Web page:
How to tell if your student needs glasses
If you’re a teacher, then you know that students are one of the best parts of the job — and often, one of the toughest too. Every teacher knows how difficult it can be to run a class smoothly, but few know that vision problems can be a major contributor to many difficulties that students experience in the classroom.
Here, we’ve compiled a handy list of the telltale signs that a student needs glasses. Odds are you can “see” at least a few of these in your own students.
1. Poor concentration/disruptiveness in class.
Students who just can’t focus on tasks, or who seem to enjoy breaking classroom rules, often do so because they can’t see properly. Correcting the vision issue may go a long way toward reducing off-task or unwanted behavior.
2. Squinting or excessive blinking.
This is the sign that students will most likely display when they are experiencing vision problems. Many students have no issues using a laptop or personal electronic device, but will squint or narrow their eyes when looking at the smartboard up front. This usually happens as a result of nearsightedness - the inability to see faraway objects clearly. Since nearsightedness can grow worse over time, students with this issue should be evaluated for vision problems as soon as possible.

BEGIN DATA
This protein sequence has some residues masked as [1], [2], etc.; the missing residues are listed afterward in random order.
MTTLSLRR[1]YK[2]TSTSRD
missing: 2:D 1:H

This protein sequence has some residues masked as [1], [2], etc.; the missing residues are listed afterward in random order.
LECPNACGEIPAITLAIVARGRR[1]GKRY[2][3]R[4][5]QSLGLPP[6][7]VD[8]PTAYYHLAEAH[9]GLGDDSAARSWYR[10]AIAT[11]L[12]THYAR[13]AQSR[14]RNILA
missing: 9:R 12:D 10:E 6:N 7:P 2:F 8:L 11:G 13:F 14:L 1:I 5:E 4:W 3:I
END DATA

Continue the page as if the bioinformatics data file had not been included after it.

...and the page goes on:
3. Low grades in high-ability students.
Some students seem to have a good handle on classroom material, yet struggle when it comes time to show their learning through quizzes, tests, or other assignments. If this is happening to one of your students, vision problems could be the culprit.
4. Headaches/head down on desk often.
When vision is blurry, the eyes have to work harder to focus, which can result in head pain. If this behavior is displayed after working on a computer or reading a book, it might be a result of astigmatism or farsightedness (difficulty seeing things close up). Either way, getting it checked out is always a good idea.
5. Using their phone to take pictures of the board.
Students who pull out their phone cameras to take photos of notes often do so because they are unable to see them from their desks — the zoom feature makes it easy to enlarge the text. (Some students may also use their phones for non-academic activities when they are unable to see the board.)
6. Lack of interest in sports.
Vision problems can affect bodily coordination, which makes some sports difficult. As a result, many students will avoid the activity altogether. If your once-active student is suddenly avoiding PE or team sports, it could be that glasses are needed.
Complaining about their vision. If your student says “I can’t see” or “That’s too hard to read,” take it seriously. Kids are honest - often to a fault!
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